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Iowa Department of Corrections reports 2.7 percent drop in recidivism this year

16 Nov 2023, Jail News, Recidivism, by

The Iowa Department of Corrections sees a 2.7 percent decline in recidivism; the trend is expected to increase in the coming years.

Iowa Department of Corrections reports 2.7 percent drop in recidivism this year - Inmate Lookup

Recidivism has decreased by 2.7 percent this year, with fewer individuals returning to prison after release, according to the Iowa Department of Corrections.

Commending the positive development, Mike Cervantes, associated with Living Beyond the Bars, a statewide nonprofit assisting individuals post-prison, mentioned that the drop in recidivism is always good news. He explained that this decline signifies a reduction in crimes within communities and suggests that those leaving prison are steering clear of behaviors that initially led to their incarceration, opting for positive paths.

Cervantes noted that the Iowa Department of Corrections has become more receptive to collaborating with organizations like Living Beyond the Bars in recent years. He emphasized the increasing collaborative efforts between community corrections, prisons, and various organizations statewide.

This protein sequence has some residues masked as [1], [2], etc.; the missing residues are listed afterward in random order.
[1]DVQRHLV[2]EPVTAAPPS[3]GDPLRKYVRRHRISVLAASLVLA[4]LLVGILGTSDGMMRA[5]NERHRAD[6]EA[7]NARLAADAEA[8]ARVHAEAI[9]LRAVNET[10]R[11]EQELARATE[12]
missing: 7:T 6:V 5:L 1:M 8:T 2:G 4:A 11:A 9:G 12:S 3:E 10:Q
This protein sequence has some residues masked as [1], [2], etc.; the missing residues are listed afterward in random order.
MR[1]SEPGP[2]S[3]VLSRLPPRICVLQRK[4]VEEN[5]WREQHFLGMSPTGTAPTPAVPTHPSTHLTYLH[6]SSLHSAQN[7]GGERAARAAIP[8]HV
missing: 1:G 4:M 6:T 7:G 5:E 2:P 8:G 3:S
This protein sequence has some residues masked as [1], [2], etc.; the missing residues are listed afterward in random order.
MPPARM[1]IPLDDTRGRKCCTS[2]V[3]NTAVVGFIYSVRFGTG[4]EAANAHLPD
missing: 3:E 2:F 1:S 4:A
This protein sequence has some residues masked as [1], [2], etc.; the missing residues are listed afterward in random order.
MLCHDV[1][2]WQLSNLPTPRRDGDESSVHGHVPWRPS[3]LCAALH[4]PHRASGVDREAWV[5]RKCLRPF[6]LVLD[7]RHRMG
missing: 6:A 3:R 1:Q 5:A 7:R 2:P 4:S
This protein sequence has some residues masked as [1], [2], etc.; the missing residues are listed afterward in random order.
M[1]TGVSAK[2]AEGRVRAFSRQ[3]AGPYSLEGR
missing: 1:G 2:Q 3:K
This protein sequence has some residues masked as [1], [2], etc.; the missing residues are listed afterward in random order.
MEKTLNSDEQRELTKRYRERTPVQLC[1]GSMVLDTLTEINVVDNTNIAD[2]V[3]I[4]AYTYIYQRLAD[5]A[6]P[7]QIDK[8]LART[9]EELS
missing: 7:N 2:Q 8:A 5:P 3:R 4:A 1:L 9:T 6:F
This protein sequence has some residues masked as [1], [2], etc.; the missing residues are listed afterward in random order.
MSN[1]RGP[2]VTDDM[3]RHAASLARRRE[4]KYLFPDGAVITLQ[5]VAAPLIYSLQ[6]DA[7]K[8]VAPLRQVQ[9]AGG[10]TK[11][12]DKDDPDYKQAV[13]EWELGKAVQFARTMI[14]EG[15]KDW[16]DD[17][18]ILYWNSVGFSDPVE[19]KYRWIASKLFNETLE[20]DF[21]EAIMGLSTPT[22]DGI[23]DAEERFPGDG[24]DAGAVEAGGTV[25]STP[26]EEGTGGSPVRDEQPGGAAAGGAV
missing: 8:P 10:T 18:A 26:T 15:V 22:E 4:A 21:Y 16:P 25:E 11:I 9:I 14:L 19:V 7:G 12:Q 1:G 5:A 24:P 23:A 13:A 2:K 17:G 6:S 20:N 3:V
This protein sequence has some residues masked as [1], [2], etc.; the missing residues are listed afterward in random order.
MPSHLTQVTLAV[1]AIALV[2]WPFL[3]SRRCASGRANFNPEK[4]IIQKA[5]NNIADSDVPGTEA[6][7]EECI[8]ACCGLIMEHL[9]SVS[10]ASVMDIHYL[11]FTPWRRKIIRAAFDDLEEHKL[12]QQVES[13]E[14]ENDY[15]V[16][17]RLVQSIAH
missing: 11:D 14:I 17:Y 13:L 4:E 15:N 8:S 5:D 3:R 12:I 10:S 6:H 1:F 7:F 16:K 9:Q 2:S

While acknowledging the positive trend of decreasing recidivism, Cervantes urged the state to take more action, especially in addressing addiction treatment and housing challenges. He proposed a proactive solution, suggesting that imprisoned individuals should be allowed to apply for housing assistance and other programs before their release. Cervantes emphasized the existing problem, noting that individuals frequently face homelessness or severe struggles before they can access these crucial support services.

The former inmates in the Cedar Valley are also getting support from Hawkeye Community College in Waterloo by assisting them in obtaining commercial driver’s licenses and welding and forklift operation certifications.

Hawkeye Community College coordinator Belle Fleischhacker notes that many inmates doubt their ability to secure good jobs due to their criminal history. She encourages them to reconsider, expressing that they might indeed find opportunities. Fleischhacker guides them through the process, helping them realize the potential for success after completing the programs.

The programs at Hawkeye are provided at no cost to the participants, a fact that some find hard to believe. Fleischhacker reassures them, explaining that the college covers the expenses for those involved with corrections.

Governor Kim Reynolds anticipates a continuous decline in recidivism due to her realignment bill. This legislation places Community Corrections, responsible for overseeing probation and parole, under the direction of the Department of Corrections.